Wrapping Comic-Con, if that’s even possible

Okay, so the big show has been over for more than 24 hours and it’s time to come to some grand conclusions. The thing is the only grand conclusion I can offer you is one that isn’t news, and really hasn’t been for many years now: Comic-Con is less and less about comics as a medium — a medium that is too frequently confused with a genre — and more and more about a kind of obsession in the media business with appealing to a young males with tales of butt-kicking monoliths and moderately dressed babes who bend over a lot, and now to young females with tales of forbidden love with troubled vampires who are more a lot more James Dean than Bela Lugosi or Max Shreck — not that there’s anything wrong with any of that, in theory. (I’ve never seen/read “Twilight,” hence my blissful tolerance on that score.)

Of course, there are plenty of bright spots and I’m fond of reminding the world of “Sturgeon’s Law,” the dictum uttered by science fiction great Theodore Sturgeon that “90 percent of everything is crap.” In other words, don’t expect greatness most of the time from any genre, whether it’s superhero funnybooks or Elizabethan plays (though the ones that survive a few centuries tend to be dandy).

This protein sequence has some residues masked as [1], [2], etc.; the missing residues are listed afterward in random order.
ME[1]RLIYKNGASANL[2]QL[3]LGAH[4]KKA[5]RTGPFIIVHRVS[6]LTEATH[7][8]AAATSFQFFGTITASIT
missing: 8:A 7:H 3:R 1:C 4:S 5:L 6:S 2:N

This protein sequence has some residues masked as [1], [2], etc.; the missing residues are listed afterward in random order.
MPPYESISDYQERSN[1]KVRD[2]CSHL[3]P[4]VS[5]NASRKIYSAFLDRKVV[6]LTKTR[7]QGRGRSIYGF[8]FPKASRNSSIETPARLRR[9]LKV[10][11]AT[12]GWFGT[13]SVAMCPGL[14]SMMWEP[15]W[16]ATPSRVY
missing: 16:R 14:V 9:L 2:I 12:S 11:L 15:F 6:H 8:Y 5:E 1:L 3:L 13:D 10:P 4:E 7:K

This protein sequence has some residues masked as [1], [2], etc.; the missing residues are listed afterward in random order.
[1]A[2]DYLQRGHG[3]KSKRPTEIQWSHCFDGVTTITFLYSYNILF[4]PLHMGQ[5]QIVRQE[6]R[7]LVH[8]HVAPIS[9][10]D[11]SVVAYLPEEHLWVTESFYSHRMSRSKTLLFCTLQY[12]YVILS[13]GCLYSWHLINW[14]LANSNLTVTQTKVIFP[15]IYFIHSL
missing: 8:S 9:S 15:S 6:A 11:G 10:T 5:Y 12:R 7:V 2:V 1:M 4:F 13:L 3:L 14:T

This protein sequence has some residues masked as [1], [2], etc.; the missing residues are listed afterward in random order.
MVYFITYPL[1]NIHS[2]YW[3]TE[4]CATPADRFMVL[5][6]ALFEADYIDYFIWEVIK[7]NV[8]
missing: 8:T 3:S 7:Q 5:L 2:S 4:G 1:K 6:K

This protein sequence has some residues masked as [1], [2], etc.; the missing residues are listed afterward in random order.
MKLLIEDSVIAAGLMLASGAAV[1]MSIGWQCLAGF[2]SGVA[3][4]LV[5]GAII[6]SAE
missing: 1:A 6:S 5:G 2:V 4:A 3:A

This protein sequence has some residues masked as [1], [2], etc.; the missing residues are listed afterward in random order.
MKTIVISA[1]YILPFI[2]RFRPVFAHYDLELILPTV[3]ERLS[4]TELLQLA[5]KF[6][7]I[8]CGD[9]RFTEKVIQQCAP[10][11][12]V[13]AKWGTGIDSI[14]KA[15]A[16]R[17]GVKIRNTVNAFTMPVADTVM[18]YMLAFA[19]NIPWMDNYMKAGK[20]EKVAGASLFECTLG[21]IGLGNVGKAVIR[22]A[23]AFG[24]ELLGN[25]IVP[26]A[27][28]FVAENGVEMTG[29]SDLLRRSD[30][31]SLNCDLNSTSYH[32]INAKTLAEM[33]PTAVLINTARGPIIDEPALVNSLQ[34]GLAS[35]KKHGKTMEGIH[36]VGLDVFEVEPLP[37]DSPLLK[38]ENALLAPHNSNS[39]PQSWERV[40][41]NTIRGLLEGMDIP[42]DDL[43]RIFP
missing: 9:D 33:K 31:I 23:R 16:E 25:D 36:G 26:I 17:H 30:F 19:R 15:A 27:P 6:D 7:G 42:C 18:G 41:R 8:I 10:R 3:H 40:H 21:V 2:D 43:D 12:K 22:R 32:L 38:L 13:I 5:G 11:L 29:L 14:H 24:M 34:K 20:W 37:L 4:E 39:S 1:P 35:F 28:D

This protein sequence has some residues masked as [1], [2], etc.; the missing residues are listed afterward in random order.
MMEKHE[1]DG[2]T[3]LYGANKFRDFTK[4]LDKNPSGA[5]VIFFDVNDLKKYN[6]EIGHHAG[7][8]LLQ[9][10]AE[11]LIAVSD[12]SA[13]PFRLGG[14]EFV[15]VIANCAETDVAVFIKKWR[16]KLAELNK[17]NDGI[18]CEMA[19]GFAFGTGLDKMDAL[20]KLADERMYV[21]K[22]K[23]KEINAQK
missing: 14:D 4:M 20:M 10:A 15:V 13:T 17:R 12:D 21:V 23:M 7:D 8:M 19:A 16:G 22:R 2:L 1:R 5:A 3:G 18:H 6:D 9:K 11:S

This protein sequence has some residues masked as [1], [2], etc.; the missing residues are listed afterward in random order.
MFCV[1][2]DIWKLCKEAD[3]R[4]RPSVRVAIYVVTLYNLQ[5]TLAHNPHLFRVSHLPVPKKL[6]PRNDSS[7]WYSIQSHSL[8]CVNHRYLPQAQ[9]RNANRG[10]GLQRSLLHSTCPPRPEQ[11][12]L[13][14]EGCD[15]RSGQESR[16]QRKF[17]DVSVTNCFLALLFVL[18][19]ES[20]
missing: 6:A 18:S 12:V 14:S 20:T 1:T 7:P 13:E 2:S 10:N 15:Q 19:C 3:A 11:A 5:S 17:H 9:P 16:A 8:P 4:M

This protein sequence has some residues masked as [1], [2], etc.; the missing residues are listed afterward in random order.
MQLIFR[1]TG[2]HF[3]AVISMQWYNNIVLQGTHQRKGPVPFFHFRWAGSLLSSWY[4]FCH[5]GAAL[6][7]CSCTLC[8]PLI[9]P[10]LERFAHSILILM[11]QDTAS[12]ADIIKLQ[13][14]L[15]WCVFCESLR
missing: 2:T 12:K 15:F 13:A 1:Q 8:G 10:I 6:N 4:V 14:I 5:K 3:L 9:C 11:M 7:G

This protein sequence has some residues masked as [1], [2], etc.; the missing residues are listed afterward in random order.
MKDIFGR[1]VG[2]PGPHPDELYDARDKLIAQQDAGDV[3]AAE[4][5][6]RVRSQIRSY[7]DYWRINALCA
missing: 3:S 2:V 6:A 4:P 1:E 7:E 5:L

And, as someone who bemoans the lack of emphasis that the still nascent art form of comics gets at its own convention, I need to get serious myself and read a few more of them this year. (If you’re curious about comics as a medium and how they relate to other media, including film which grew up alongside it, one of the best books about media ever created is a comic book, “Understanding Comics” by Scott McCloud.) For this kid who grew up dreaming of the day his comic book favorites would finally become major motion pictures, the phrase “be careful what you wish for” is certainly valid.

Before we go, we do have a few lingering con and geek related news items I should probably mention…

* Jeffrey Katzenberg says 3-D is coming to a home near you.

* Rob Zombie has a succinct yet fascinatingly incomplete answer in regards to the possibility of him doing a third “Halloween.”

* A lot of people have a funny idea of “fun.” What next: Cheneyworld?

* Bryan Singer has fled the hyped-up project, “The Prisoners.” Apparently not a pluralization of the new TV remake of “The Prisoner,” it is being promoted as some kind of cross between “Se7en” and “Silence of the Lambs,” which I guess is like saying “it’s a serial killer movie, but we’re not sure if we want to create a true movie classic or just you make you feel lousy about being a human.” (“Se7en” was an engaging film, but I will forever resent it “let’s just think of the worst thing possible and go with that” ending. Being dark is not the same thing as being deep.)

* New images from Tim Burton’s “Alice in Wonderland.” I’m all for going with the inherent weirdness in Lewis Carroll’s satirical childhood classic, one of the books that helped me form my own somewhat off-kilter view of things early on in life. Still, forgetting about giving little kids nightmares, some of these pics are creeping me out, particularly Mr. Depp. But I guess it’s a case of “what part of ‘Mad Hatter’ don’t you understand?'”

I’m almost scared to think of how the March Hare is going to turn out.


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